The already horrible traffic situation is only about to get worse for Dhaka dwellers with two new large-scale projects – metro rail and elevated expressway – set to gain momentum across the city in the next couple of years.
Authorities, however, said such sacrifices are essential to achieve something better.
“Without suffering, it is not possible to create something wonderful. It is natural. So when an authority carries out a big construction work, it will create some sufferings for city dwellers,” said Road Transport and Bridges Minister Obaidul Quader.
“However, it has been ordered to keep the sufferings at a tolerable level,” he added.
The minister also assured the residents of the capital that the ministry has made sudden visits to project sites and taken legal action against guilty officials and contractors whose mismanagement has caused suffering to the public.
One of the largest ongoing projects in Dhaka city is the construction of the Moghbazar-Mouchak flyover. It is also one of the biggest causes of sufferings for city commuters.
It was originally supposed to be completed by July 2014, but only a 2km part – one-fifth of the total length – has so far been opened to the public.
The second part, which stretches from Eskaton to Mouchak, is 86% complete. But the third part from Rampura to Shantinagar via Malibagh and Rajarbagh Police Lines is only 47% complete.
Authorities say the construction would be wrapped up by December this year.
But similar promises have often produced no result in the past, with project cost going up with each extension of the deadline.
“Unplanned underground utility service is the main cause for delay in the project. For this, we needed to change the design for the flyover,” said Ataur Rahman Bhuiyan Manik, chairman of Toma Group – which is one of the contractors for the Moghbazar-Mouchak flyover.
Visiting the project site and talking to the locals, the Dhaka Tribune found that massive tailbacks have been a daily story for the area ever since construction began as building materials continue to occupy a large part of the streets.
“Since work began on the flyover, we have seen hundreds of vehicles stuck on this road for a long duration. Passengers have to get down from their vehicles at Malibagh rail crossing and walk to their destinations,” said Anowar Hossain, who works at a pharmacy on the DIT Road.
“We also fear that the road will become unusable during the upcoming monsoon as it is already full of potholes,” he added.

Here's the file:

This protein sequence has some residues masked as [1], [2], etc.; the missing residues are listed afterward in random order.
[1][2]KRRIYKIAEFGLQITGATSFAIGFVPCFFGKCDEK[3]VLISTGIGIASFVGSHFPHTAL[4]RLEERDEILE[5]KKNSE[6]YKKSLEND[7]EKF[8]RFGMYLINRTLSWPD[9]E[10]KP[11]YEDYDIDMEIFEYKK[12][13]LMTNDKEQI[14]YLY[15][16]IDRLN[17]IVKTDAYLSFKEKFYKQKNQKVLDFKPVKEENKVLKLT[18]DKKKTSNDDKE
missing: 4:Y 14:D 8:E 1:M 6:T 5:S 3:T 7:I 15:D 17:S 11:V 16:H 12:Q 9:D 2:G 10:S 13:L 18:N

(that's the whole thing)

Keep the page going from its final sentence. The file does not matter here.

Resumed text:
If the situation was not complicated enough, throw in the metro rail project – another sluggish moving project – into the mix.
This project would cover a larger area than the flyover, with two separate routes starting from Uttara and Pallabi and stretching all the way to Sayedabad.
Although metro rail project was initiated in 2012, only the preliminary work has been done so far, with the main construction expected to begin next year.
When that happens, some of the major thoroughfares would see added pressure of traffic; and unless there are alternative traffic routes planned, sufferings would grow at an exponential rate.
Project Director Mofazzel Hossain said: “The construction of viaduct, pillar and rail track of metro rail will start next year. During that time we think it will create traffic gridlock. But we will fix a plan for alternative traffic route by discussing with stakeholders.”
Nonetheless, Dhaka dwellers should brace themselves for a long-haul suffering as the first phase of construction – if everything goes according to plan – would be finished by December 2019. A further five years would be needed for the full project to be over.
The ongoing construction of Dhaka Elevated Expressway would go into full gear next year, increasing traffic woes from Dhaka airport to Jatrabari until the project is completed.
The expressway is another example of sluggish progress, with the project having already missed three deadlines in starting its construction work.
The process to build the expressway was initiated in 2011 and all work was supposed to be completed in 2013. But the Tk8,703 crore project has been plagued with delays since then.
Now, if work goes on uninterrupted, completion of the project is expected in 2018. Until then, residents from the far north to the far south can expect their traffic crisis to only worsen.